Steve Kelly shares his pancreatic cancer survivor story. A broken rib that refused to heal eventually led to him being diagnosed with pancreatic cancer in October 2018. He’s now determined to raise awareness and is supporting our Demand Survival Now campaign.
"Before being told I had pancreatic cancer I didn't really know where the pancreas was or what it did to be honest. I went to a sports day with work around August last year, and I slipped and fell and broke a rib. I was in agony but with a broken rib there's not an awful lot you can do apart from just let it heal. But it wasn't, it was nagging at me for good few weeks. So I went to the doctors and told them what had happened. They did some blood tests, which came back a little bit abnormal. We went through the lifestyle questions in terms of alcohol consumption and things like that. I've always had a pretty good diet but my alcohol consumption, probably to do with my job, was probably higher than it should've been. So I cut back on the alcohol for three or four weeks and they repeated the blood tests which were a little bit better.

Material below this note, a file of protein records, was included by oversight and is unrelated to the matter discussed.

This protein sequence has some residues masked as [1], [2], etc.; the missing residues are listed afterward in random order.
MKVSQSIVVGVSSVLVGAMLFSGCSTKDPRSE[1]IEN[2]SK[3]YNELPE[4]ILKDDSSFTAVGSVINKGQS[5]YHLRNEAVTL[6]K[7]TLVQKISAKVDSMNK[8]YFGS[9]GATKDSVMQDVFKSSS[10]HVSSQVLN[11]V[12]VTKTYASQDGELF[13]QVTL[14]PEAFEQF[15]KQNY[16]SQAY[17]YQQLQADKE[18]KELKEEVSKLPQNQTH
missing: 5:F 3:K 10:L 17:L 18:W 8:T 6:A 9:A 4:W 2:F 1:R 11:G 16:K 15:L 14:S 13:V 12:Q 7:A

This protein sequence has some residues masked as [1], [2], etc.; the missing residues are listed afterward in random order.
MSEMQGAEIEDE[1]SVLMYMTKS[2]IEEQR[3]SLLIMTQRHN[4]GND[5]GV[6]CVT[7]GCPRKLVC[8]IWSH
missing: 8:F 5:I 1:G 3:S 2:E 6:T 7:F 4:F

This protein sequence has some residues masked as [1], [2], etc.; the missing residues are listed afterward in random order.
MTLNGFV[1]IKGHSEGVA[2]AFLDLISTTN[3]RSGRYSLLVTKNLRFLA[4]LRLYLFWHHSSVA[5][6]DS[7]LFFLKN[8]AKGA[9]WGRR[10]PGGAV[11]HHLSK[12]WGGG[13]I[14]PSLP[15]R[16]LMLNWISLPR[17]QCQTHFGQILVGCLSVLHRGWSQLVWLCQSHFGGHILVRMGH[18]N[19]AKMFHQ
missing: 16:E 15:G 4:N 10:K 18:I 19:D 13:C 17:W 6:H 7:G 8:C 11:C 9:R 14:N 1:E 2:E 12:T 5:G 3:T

Then we did the blood tests again in September and this time they were through the roof. By this point I had started coming home from work in the afternoon and going to bed....some of my mates would tell you I have done that for years!, but I can assure you, this was far from normal!
I was so fatigued, so tired. I'm a big foodie, I love my food, and I was struggling to eat a little bit, especially in the evening and then I started losing a bit of weight. On top of this, I started to develop some severe itching between my toes, which became quite chronic, especially at night. Then, this chronic itching started to develop all over my body - at times it was unbearable. When I say all over my body, I literally mean, all over, it was horrendous and would keep me awake for most of the night. I hardly slept for weeks, leading up to my diagnosis and subsequent initial treatment. So I'd become a little bit concerned and by the end of September I then started to get jaundice as well, in my hands, face and eyes, I also at one stage had this huge chronic pain in my stomach.